|Listed||March 17, 1993|
|Family||Unionidae (Freshwater Mussel)|
|Description||Small to medium mussel with an oval, moderately inflated dark reddish-brown shell with closely spaced, dark growth lines.|
|Habitat||Gravel riffles in streams.|
|Reproduction||Female stores sperm in gills; glochidia are released into the stream after hatching.|
|Threats||Impoundments, gravel and mining, water pollution.|
The dark pigtoe, Pleurobema furvum, is a small to medium-sized mussel, growing to lengths of 2.4 in (6 cm). The shell is oval and moderately inflated. Beaks are located in the anterior portion of the shell. The posterior ridge is abruptly rounded and terminates in a broadly rounded, subcentral, posterior point. The periostracum is dark reddish-brown with numerous and closely spaced, dark growth lines. The hinge plate is wide and the teeth are heavy and large, especially in older specimens. The nacre (inner shell surface) approaches white in the umbos, and is highly iridescent on the posterior margin.
See the Upland Combshell (Epioblasma metastriata ) entry.
The dark pigtoe inhabits high-quality lotic habitats with stable gravel and sandy-gravel substrates. Little else is known about the habitat requirements of this species.
The habitat of the glochidia is initially in the gills of the female, then in the water column, and finally attached to a suitable host fish. Habitat associations or requirements for the juvenile stage are unknown.
The historic distribution of this species was probably limited to the Black Warrior River system, Alabama, above the fall line.
Specimens were found in tributaries of the Black Warrior (Sipsey Fork, North River) in 1986, 1991, and 1992.
Habitat modification, sedimentation, and water quality degradation represent the major threats to this species. These freshwater mussels do not tolerate impoundments. More than 1,000 mi (1,609 km) of large and small river habitat in the Mobile River drainage has been impounded for navigation, flood control, water supply, and/or hydroelectric production purposes. During the construction and dredging of impoundments, some riverine mussels are killed. Additionally, impoundments lead to the accumulation of sediments that can suffocate mussels, a reduction in food and oxygen due to the reduction in water flow, and the local extirpation of host fish. Other forms of habitat modification such as channelization, channel clearing and desnagging, and gravel mining result in streambed scour and erosion, increased turbidity, reduction of ground-water levels, sedimentation, and changes in the aquatic community structure. Sedimentation may cause direct mortality by deposition and suffocation and eliminate or reduce recruitment of juvenile mussels. Suspended sediments can also interfere with feeding. Activities that historically caused sedimentation of streams and rivers in the drainages where this mussel occurs include channel modification, agriculture, forestry, mining, and industrial and residential development.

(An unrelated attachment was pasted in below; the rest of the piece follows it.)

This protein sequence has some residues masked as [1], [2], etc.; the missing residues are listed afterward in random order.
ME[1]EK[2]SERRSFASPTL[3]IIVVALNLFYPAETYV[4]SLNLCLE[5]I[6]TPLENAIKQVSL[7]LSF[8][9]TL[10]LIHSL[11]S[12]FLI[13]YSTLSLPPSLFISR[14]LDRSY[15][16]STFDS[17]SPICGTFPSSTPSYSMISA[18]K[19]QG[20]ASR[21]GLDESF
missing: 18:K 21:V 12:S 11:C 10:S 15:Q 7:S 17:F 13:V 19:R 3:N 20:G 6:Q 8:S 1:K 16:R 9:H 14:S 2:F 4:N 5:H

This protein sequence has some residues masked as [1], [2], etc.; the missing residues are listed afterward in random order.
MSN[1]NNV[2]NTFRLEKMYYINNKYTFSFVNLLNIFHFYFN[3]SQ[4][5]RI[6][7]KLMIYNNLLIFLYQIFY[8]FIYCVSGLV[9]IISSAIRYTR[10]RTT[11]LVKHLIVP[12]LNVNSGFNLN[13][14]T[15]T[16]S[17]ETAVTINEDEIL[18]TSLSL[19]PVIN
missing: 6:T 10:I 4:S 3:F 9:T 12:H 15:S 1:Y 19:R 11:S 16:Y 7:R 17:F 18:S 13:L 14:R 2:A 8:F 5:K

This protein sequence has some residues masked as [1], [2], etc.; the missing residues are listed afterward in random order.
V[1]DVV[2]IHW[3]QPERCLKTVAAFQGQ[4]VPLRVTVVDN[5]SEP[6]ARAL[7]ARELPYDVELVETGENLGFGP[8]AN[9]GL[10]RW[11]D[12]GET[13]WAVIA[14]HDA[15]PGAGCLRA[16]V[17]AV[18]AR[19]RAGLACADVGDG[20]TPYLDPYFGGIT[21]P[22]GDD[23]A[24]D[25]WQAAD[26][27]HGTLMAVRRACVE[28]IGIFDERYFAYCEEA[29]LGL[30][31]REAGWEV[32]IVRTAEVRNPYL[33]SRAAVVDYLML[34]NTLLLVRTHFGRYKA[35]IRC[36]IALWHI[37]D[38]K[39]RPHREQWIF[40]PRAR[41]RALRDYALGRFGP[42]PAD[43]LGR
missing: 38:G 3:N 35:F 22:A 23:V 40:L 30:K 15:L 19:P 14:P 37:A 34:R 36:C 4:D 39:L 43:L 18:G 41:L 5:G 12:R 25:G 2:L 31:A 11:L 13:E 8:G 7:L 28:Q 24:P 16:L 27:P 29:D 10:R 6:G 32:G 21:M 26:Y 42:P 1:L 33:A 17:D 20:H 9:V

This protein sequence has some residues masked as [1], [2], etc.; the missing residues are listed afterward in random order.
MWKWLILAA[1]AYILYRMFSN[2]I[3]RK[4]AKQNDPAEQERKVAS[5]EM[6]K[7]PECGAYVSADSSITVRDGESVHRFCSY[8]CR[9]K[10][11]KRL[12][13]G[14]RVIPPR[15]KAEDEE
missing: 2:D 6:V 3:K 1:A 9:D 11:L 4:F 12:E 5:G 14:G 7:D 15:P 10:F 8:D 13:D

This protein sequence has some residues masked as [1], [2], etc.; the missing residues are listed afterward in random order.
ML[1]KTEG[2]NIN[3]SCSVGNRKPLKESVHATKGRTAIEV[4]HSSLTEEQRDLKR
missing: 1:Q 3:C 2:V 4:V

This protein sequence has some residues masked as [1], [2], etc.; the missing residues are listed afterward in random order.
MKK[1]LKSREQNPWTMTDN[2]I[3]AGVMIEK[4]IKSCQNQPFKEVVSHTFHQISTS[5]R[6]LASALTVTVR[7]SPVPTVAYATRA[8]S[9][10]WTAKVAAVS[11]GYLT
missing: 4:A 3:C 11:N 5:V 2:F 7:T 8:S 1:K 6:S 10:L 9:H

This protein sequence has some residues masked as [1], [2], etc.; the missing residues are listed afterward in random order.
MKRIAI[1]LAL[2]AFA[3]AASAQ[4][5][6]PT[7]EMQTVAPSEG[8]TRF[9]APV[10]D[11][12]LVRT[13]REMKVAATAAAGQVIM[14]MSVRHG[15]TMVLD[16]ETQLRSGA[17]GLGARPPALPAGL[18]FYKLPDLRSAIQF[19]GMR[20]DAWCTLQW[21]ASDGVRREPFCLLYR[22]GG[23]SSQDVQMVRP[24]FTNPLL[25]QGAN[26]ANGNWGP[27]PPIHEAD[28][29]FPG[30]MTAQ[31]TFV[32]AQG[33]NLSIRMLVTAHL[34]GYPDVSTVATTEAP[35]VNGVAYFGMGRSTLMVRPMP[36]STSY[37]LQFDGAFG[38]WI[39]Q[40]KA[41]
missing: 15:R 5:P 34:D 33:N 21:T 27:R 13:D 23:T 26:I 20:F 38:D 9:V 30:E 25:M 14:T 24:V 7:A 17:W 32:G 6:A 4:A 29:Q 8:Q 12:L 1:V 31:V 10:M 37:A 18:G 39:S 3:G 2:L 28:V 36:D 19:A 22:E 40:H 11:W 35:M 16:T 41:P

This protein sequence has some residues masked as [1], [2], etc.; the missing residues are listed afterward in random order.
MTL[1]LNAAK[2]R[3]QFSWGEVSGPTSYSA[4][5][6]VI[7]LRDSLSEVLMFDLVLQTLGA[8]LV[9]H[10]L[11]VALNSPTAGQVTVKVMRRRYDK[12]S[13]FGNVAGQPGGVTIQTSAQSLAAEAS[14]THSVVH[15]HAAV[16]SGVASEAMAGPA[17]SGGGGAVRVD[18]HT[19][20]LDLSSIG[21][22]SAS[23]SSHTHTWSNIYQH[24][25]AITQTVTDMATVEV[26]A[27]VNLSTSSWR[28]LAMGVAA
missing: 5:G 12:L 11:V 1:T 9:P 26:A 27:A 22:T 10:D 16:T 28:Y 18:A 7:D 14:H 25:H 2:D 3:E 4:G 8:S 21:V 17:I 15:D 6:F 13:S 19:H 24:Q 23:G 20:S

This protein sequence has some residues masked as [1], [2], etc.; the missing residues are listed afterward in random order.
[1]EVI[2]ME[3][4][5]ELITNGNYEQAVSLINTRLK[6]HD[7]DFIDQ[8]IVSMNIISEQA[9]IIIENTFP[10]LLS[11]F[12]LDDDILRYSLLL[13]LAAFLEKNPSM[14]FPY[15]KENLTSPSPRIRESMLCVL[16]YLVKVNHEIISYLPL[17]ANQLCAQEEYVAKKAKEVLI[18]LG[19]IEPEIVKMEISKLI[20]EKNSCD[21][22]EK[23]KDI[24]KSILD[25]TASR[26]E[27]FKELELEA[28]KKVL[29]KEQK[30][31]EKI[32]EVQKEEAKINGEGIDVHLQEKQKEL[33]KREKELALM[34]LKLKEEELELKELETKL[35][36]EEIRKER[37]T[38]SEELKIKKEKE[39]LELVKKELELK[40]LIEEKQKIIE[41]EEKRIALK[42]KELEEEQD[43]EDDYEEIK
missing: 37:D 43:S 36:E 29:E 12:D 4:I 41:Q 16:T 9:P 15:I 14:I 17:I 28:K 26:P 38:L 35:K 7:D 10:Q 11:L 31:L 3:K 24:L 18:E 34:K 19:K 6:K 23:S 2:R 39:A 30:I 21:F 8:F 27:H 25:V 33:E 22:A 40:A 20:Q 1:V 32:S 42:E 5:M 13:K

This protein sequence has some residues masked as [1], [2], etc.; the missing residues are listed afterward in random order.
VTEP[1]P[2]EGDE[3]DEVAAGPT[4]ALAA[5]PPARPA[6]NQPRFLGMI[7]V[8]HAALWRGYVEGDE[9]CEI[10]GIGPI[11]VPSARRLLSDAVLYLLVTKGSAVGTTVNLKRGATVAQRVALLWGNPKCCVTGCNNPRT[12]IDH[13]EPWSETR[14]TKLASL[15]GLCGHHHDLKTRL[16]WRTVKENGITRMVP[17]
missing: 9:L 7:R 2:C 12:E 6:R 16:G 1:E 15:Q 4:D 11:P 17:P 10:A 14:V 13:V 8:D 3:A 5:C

Other types of water quality degradation from both point and nonpoint sources affect this species. Stream discharge from these sources may result in decreased dissolved oxygen concentration, increased acidity and conductivity, and other changes in water chemistry that may affect the mussels and/or their fish hosts. Point sources of water quality degradation include municipal and industrial effluents, and coalbed methane-produced water discharge. Nonpoint sources include runoff from cultivated fields, pastures, private wastewater effluents, agricultural feedlots and poultry houses, active and abandoned coal mine sites, and highway and road drainages.
Conservation and Recovery
Actions needed for the recovery of freshwater mussels include: (1) Conduct population and habitat surveys to determine the status and range of the species. (2) Determine specific threats to the species and minimize or eliminate these threats. (3) Identify essential habitat areas in need of protection. Make use of land agreements, mussel sanctuaries, scenic river status, and land acquisition. (4) Introduce individuals back into the historic range, as it is unlikely that the species will recover unless new populations are established. Methods to accomplish this might include introduction of adult/juvenile mussels, glochidia-infected host fish, and artificially cultured individuals. (5) Control the incidental or illegal take of mussels by commercial and noncommercial collecting.
U. S. Fish and Wildlife Service
Regional Office, Division of Endangered Species
1875 Century Blvd., Suite 200
Atlanta, Georgia 30345
U. S. Fish and Wildlife Service
Daphne Ecological Services Field Office
P.O. Box 1190
Daphne, Alabama 36526-1190
Telephone: (334) 441-5181
Fax: (334) 441-6222
Thorp, J. H., and A. P. Covich. 1991. Ecology and Classification of North American Freshwater Invertebrates. Academic Press, San Diego.
U. S. Fish and Wildlife Service. 17 March 1993. "De-termination of Endangered or Threatened Status for Eight Freshwater Mussels and Threatened Status for Three Freshwater Mussels in the Mobile River Drainage." Federal Register 58 (50): 14330-14340.